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Vaccination Hesitation: Community Health Centers Get Creative to Engage the Community

Courtesy of Malama I Ke Ola Health Center
One of the posters from Malama I Ke Ola Health Center's employee communications campaign.

Community health centers are changing the way they communicate with patients to combat misinformation and vaccine hesitation. 

Waianae Coast Comprehensive Health Center created a song contest where residents could submit their pieces, and win up to $100. 

The goal of the COVID-19 lyric contest was to engage the community, explained Jacob Schafer, the Director of Infection Control at the health center.

“We had really a number of great entries of original song that we shared, really trying to rope in the community and that vocal institutional knowledge in helping develop culturally appropriate messaging,” he said.

Another cultural message Waianae Coast Comprehensive Center used, was urging people to not participate in cockfights---also known as “chicken derbies.” 

“We have a lot of chicken derbies, and we talked about chicken derbies and how they can be super spreader events,” Schafer said.

“Things that may not be applicable to other parts of the island, but really relevant to local culture in Waianae.” 

He noticed that state guidance about gatherings of only five people did not work for many of the health center’s patients, where a single household could mean 20 people.

At Malama I Ke Ola Health Center on Maui, Chief Medical Officer John Vaz thought it was important for patients to get information from people they trust.

That’s why the facility’s poster campaign featured large photos of its own employees.

“We started an internal vaccine champion campaign. So we had a lot of the staff come in for a picture. And we leveraged the concept of lau lima, you know, just like many hands together, creating protection around the community,” Vaz said.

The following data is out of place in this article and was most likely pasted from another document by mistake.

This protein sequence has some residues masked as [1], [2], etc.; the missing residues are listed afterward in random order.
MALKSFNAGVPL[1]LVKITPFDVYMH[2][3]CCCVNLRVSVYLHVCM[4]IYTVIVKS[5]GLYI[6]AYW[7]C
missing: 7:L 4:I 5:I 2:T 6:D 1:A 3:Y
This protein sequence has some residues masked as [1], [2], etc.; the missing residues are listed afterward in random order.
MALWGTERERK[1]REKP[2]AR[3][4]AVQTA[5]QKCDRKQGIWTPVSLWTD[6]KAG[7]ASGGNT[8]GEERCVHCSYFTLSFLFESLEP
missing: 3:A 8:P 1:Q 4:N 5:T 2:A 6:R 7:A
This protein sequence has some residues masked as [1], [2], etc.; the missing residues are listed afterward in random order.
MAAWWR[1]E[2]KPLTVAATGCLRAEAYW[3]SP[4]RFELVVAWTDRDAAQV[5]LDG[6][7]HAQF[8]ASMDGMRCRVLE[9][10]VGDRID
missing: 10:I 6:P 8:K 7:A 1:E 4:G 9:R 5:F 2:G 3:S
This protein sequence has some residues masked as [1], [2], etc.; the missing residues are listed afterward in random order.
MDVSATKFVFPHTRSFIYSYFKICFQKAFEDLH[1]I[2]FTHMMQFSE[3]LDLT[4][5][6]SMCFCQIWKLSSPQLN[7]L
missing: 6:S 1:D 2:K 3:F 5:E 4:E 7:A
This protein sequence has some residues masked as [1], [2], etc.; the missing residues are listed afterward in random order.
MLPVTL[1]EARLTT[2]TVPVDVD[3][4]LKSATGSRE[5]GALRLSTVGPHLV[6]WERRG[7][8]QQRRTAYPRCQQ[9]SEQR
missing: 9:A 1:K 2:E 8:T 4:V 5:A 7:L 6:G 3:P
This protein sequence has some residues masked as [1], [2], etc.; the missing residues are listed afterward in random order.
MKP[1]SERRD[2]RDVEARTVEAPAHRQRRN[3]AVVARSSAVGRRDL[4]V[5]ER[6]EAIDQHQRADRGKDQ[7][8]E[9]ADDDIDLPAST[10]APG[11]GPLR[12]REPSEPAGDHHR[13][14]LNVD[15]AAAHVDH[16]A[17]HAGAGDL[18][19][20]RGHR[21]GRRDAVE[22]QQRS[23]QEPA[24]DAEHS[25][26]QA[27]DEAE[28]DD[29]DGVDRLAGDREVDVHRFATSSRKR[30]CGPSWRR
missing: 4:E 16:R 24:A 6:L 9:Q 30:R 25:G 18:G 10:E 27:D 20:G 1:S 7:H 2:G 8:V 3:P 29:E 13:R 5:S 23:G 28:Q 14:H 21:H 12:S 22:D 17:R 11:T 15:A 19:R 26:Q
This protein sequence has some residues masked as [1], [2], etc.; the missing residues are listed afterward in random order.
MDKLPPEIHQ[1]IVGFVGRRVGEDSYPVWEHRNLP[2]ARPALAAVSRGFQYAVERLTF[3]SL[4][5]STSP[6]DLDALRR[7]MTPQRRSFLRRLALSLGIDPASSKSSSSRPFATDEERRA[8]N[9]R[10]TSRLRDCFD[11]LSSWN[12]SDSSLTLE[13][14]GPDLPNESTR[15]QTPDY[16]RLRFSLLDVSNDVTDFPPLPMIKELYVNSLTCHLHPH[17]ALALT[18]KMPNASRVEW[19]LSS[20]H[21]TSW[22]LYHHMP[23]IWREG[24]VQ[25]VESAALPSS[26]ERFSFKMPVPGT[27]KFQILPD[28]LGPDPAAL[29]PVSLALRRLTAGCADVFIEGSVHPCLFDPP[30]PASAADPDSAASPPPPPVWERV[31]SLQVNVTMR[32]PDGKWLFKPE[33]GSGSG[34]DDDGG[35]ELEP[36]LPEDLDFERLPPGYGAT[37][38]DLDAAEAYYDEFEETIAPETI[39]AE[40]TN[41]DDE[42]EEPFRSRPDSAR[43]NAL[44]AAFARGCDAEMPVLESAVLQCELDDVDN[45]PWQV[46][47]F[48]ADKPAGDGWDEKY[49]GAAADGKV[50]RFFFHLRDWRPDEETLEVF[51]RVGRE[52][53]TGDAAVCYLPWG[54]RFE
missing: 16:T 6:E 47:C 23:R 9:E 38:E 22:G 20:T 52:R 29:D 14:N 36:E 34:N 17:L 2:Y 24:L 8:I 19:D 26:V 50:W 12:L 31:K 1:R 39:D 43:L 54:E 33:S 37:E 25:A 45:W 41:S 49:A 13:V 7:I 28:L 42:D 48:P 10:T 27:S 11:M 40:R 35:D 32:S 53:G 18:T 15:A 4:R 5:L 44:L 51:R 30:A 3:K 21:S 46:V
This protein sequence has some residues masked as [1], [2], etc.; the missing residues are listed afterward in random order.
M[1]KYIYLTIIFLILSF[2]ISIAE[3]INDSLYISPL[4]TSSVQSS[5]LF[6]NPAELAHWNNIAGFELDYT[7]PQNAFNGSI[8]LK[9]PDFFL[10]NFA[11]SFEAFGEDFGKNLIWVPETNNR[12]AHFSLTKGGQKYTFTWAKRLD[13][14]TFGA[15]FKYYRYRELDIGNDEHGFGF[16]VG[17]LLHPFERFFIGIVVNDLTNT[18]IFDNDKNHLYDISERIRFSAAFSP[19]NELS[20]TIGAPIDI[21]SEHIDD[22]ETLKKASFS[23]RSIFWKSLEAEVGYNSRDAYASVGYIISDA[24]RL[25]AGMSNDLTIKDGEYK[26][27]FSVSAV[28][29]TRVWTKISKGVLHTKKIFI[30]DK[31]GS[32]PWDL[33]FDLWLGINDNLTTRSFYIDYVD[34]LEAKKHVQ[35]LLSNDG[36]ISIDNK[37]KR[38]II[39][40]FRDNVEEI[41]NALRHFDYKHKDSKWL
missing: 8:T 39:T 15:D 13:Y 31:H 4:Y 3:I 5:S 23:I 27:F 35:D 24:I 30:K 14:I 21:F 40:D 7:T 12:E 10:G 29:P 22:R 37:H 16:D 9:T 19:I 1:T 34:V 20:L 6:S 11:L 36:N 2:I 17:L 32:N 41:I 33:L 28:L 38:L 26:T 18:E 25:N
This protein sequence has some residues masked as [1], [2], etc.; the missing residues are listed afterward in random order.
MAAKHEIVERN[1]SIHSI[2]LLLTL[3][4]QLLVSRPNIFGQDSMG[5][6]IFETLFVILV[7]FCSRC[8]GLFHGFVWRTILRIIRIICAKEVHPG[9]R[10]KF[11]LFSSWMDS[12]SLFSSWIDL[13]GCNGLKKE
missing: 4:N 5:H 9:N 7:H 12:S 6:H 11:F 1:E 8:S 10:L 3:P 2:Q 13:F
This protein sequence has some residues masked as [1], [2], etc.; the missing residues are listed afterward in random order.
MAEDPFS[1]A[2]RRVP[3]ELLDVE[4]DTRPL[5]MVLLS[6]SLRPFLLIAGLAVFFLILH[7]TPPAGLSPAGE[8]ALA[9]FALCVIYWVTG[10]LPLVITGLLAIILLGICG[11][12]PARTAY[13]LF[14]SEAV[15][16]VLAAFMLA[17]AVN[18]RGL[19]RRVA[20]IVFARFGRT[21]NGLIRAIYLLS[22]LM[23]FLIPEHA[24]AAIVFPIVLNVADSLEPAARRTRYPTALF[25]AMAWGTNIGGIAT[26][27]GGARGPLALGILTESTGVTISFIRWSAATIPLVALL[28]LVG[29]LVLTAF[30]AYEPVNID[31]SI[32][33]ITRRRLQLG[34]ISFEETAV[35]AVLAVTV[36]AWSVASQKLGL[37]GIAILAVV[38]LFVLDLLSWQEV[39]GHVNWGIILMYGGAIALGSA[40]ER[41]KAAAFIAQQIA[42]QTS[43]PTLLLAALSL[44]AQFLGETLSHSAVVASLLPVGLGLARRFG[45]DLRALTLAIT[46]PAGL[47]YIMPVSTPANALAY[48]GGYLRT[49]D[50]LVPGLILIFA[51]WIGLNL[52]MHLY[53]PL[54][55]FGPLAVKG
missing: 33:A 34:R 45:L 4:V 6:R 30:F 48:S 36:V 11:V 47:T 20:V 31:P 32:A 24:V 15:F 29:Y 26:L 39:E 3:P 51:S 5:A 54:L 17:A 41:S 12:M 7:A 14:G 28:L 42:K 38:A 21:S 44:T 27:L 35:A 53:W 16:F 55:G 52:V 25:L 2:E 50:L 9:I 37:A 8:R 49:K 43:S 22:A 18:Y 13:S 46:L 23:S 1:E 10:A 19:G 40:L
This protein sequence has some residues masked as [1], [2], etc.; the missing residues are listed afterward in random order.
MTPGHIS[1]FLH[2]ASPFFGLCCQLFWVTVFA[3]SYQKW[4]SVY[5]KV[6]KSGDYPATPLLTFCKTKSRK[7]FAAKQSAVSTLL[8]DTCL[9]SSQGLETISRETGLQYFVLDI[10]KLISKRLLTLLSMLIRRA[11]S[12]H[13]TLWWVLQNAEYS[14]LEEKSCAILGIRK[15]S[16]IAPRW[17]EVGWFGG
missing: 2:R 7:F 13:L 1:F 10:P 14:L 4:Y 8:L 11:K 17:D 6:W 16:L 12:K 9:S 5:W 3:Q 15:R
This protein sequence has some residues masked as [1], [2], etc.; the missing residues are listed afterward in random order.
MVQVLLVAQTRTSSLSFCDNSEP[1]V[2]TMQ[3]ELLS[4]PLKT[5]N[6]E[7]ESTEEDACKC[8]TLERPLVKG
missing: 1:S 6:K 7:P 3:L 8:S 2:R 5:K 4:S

“Each staff member of the administrative or the leadership team, and clinical team, kind of giving their quote as to why. Some of those were very poignant, especially with staff members who had lost family members to COVID-19.”

Rupali Limaye, a vaccination expert at Johns Hopkins University, had advice for physicians talking to those who are vaccine hesitant.

“When someone tells you a misperception related to a vaccine, it's not useful for a public health authority type person or a medical doctor, or any nurse to literally tell the person that that person is wrong,” she said.

“That has tended to backfire. So moving away from that, and instead to really focus on risk perception.”

For Vaz, that includes being sensitive to patients who were against taking vaccines in the past.

“We try to do it, in a trauma informed way, and say, ‘hey how is this year been for you? What are your thoughts around it? What could you do to get back to normal, some of the things you enjoyed,’ and kind of bring up the conversation in that way,” he said.

Vaz also worried about people returning for their second shot or that others would not come back when the vaccine is available for their age group. He said many patients only come to the community health center sporadically and may not have access to email or a phone.

However one of the runner ups of the Waianae Coast Comprehensive Health Center lyric contest said it best.

“I miss my Tutu e. It’s been 6 months since I’ve hugged her. COVID please, please, go away”

Ashley Mizuo is the government reporter for Hawaiʻi Public Radio. Contact her at amizuo@hawaiipublicradio.org.
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